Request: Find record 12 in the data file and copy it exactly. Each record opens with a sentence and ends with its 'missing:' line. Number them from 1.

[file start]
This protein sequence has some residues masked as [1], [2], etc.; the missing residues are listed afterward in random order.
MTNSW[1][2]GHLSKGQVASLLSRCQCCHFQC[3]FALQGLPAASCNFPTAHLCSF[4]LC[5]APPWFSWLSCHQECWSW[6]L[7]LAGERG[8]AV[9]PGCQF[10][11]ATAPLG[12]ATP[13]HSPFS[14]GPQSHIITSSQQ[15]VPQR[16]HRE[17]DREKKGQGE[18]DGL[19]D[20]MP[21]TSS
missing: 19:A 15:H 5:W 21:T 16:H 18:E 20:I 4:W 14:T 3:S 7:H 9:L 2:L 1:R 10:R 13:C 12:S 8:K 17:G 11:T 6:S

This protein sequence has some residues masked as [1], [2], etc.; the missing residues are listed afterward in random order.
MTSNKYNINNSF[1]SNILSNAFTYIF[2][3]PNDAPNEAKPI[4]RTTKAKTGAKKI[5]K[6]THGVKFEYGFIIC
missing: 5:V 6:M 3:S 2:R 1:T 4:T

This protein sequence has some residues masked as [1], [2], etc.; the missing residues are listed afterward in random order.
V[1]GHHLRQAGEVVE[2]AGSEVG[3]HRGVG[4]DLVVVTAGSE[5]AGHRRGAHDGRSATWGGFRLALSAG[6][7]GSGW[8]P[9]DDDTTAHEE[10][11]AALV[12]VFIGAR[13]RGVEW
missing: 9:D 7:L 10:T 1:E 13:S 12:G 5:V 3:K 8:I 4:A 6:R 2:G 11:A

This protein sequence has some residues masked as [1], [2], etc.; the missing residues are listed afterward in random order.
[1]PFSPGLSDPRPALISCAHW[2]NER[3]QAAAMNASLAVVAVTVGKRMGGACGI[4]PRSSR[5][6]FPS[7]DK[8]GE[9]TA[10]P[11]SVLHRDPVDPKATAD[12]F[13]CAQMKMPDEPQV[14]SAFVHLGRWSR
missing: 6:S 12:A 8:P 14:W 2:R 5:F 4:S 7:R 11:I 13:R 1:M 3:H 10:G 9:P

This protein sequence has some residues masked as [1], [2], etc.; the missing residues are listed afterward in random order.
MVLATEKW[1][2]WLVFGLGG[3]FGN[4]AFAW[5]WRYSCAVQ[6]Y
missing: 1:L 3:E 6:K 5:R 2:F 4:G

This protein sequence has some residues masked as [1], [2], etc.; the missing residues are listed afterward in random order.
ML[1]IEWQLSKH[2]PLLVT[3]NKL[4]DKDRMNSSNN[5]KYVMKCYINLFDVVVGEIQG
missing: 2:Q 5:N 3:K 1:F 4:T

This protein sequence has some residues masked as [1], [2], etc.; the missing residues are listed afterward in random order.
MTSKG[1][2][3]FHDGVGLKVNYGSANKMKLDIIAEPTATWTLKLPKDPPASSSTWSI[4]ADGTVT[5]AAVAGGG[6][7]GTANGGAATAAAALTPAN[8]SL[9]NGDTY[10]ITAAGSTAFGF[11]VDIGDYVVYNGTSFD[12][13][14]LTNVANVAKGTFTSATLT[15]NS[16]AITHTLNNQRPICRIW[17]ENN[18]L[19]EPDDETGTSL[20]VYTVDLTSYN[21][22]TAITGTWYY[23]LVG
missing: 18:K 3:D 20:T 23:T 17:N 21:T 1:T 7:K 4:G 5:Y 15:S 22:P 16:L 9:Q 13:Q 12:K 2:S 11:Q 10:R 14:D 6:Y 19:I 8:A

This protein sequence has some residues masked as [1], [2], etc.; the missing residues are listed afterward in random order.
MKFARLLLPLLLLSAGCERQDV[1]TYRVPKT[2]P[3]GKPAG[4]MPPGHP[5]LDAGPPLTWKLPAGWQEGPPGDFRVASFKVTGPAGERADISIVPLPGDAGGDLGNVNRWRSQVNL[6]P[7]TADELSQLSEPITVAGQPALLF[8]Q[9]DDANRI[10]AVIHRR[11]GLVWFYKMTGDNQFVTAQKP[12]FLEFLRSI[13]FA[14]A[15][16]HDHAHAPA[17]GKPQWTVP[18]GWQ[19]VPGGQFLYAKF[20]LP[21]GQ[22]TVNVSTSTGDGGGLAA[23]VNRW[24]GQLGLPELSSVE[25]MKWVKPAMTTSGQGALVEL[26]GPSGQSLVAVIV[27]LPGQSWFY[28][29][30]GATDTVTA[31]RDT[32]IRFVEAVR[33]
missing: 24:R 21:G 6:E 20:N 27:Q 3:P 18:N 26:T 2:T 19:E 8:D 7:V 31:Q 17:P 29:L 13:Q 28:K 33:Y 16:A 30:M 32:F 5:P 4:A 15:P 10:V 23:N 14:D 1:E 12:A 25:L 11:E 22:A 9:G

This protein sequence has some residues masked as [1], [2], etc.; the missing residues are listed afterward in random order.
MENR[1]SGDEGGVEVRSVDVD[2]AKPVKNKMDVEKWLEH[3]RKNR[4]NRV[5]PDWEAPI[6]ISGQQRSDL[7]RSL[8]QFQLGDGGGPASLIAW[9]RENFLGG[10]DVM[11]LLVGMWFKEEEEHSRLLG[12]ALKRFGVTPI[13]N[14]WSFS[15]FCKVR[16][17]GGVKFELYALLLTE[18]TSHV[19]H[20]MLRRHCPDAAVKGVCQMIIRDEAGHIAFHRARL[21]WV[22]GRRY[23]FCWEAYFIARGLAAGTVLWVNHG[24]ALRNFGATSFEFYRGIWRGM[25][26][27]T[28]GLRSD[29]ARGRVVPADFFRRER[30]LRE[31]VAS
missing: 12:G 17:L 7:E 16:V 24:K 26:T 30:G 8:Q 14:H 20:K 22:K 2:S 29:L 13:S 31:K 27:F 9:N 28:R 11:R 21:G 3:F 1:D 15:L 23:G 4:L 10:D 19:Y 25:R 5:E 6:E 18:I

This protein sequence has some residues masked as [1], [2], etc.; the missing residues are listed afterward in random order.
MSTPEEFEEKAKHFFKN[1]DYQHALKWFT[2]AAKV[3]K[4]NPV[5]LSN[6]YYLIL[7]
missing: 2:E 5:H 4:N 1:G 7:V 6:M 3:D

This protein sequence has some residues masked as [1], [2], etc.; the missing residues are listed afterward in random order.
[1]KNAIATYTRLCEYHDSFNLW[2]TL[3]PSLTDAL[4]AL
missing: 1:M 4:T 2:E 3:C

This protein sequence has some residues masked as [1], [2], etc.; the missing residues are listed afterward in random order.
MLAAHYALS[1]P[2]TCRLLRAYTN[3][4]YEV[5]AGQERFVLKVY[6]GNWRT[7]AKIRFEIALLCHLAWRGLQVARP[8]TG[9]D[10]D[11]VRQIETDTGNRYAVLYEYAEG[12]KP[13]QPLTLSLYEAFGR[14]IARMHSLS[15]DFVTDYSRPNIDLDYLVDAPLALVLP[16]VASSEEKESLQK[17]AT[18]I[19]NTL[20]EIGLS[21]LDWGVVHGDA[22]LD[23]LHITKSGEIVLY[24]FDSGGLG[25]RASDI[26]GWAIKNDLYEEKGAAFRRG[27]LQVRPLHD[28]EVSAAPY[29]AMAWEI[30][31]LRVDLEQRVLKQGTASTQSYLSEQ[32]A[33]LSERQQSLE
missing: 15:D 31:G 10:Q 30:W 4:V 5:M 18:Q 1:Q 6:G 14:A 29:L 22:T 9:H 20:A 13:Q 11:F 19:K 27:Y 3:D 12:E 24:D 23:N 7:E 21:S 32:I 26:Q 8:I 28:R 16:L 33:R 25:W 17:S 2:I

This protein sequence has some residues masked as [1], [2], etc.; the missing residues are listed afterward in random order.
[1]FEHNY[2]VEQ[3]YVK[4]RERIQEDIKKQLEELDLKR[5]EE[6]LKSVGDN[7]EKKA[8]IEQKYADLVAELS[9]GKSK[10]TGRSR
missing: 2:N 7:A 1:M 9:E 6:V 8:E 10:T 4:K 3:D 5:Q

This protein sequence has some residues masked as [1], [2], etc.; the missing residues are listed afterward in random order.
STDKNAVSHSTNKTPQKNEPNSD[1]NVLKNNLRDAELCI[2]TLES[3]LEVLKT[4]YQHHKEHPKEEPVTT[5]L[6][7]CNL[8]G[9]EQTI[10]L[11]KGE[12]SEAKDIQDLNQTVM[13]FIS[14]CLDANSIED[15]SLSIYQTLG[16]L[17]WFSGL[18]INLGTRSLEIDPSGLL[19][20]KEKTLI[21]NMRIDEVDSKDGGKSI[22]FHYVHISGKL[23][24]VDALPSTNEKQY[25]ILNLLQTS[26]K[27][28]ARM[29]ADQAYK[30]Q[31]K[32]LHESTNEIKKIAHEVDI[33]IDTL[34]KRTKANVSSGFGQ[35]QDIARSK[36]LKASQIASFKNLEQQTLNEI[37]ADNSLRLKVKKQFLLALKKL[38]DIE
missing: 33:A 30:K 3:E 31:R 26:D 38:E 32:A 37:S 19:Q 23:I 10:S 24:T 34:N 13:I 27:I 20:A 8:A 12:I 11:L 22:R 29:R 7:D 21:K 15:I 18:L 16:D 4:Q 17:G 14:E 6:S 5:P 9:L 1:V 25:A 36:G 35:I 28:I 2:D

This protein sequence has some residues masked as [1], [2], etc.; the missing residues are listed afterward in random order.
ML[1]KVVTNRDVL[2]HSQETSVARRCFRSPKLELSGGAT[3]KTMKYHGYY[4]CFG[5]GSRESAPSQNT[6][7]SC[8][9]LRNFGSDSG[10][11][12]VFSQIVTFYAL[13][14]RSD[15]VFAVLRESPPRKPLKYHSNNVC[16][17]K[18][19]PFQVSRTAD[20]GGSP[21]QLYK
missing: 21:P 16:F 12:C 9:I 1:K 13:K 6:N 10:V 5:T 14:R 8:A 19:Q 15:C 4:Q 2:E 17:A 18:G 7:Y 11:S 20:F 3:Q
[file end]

This protein sequence has some residues masked as [1], [2], etc.; the missing residues are listed afterward in random order.
MLAAHYALS[1]P[2]TCRLLRAYTN[3][4]YEV[5]AGQERFVLKVY[6]GNWRT[7]AKIRFEIALLCHLAWRGLQVARP[8]TG[9]D[10]D[11]VRQIETDTGNRYAVLYEYAEG[12]KP[13]QPLTLSLYEAFGR[14]IARMHSLS[15]DFVTDYSRPNIDLDYLVDAPLALVLP[16]VASSEEKESLQK[17]AT[18]I[19]NTL[20]EIGLS[21]LDWGVVHGDA[22]LD[23]LHITKSGEIVLY[24]FDSGGLG[25]RASDI[26]GWAIKNDLYEEKGAAFRRG[27]LQVRPLHD[28]EVSAAPY[29]AMAWEI[30][31]LRVDLEQRVLKQGTASTQSYLSEQ[32]A[33]LSERQQSLE
missing: 15:D 31:G 10:Q 30:W 4:V 5:M 18:Q 1:Q 6:G 14:A 29:L 22:T 9:H 20:A 13:Q 11:F 19:K 27:Y 3:D 12:E 24:D 23:N 7:E 21:S 32:I 26:Q 8:I 28:R 16:L 33:R 25:W 17:S 2:I